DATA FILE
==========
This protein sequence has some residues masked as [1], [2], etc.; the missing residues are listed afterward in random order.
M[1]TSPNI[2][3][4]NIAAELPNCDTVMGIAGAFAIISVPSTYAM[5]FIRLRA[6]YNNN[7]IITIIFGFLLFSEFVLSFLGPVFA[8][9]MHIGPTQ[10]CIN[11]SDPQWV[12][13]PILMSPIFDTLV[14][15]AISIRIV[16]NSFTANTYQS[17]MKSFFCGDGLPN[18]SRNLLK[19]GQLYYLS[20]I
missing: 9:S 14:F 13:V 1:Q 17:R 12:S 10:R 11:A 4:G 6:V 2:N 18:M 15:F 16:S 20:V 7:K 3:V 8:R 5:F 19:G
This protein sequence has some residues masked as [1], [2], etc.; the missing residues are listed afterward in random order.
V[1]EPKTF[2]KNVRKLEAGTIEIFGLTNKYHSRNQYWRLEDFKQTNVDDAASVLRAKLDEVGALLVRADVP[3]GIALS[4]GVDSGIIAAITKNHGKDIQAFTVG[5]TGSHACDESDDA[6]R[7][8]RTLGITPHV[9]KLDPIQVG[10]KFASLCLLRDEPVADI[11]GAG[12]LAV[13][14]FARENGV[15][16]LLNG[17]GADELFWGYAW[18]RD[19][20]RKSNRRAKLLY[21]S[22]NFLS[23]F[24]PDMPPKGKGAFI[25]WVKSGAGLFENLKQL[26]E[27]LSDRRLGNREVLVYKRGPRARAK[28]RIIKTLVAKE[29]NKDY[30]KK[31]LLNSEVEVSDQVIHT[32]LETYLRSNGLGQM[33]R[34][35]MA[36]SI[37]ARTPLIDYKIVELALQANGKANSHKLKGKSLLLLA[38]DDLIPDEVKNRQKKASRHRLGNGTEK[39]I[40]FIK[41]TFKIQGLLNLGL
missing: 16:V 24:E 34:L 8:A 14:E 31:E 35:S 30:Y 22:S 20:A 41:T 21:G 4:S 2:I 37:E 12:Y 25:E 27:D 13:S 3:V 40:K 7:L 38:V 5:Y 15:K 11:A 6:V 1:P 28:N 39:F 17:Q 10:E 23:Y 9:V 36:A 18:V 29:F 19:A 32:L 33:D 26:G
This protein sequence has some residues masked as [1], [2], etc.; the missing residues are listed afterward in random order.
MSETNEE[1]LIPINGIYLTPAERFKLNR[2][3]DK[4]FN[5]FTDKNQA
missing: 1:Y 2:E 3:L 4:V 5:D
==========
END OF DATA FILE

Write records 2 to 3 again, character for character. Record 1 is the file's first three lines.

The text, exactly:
This protein sequence has some residues masked as [1], [2], etc.; the missing residues are listed afterward in random order.
V[1]EPKTF[2]KNVRKLEAGTIEIFGLTNKYHSRNQYWRLEDFKQTNVDDAASVLRAKLDEVGALLVRADVP[3]GIALS[4]GVDSGIIAAITKNHGKDIQAFTVG[5]TGSHACDESDDA[6]R[7][8]RTLGITPHV[9]KLDPIQVG[10]KFASLCLLRDEPVADI[11]GAG[12]LAV[13][14]FARENGV[15][16]LLNG[17]GADELFWGYAW[18]RD[19][20]RKSNRRAKLLY[21]S[22]NFLS[23]F[24]PDMPPKGKGAFI[25]WVKSGAGLFENLKQL[26]E[27]LSDRRLGNREVLVYKRGPRARAK[28]RIIKTLVAKE[29]NKDY[30]KK[31]LLNSEVEVSDQVIHT[32]LETYLRSNGLGQM[33]R[34][35]MA[36]SI[37]ARTPLIDYKIVELALQANGKANSHKLKGKSLLLLA[38]DDLIPDEVKNRQKKASRHRLGNGTEK[39]I[40]FIK[41]TFKIQGLLNLGL
missing: 16:V 24:E 34:L 8:A 14:E 31:E 35:S 30:Y 22:S 20:A 41:T 21:G 4:S 2:I 37:E 12:Y 25:E 27:D 13:S 3:V 40:K 7:L 38:V 5:Y 15:K 11:A 6:V 1:P 28:N 39:F 17:Q 10:E 23:Y 9:V 36:A 18:V 29:F 19:A 32:L 33:D 26:G
This protein sequence has some residues masked as [1], [2], etc.; the missing residues are listed afterward in random order.
MSETNEE[1]LIPINGIYLTPAERFKLNR[2][3]DK[4]FN[5]FTDKNQA
missing: 1:Y 2:E 3:L 4:V 5:D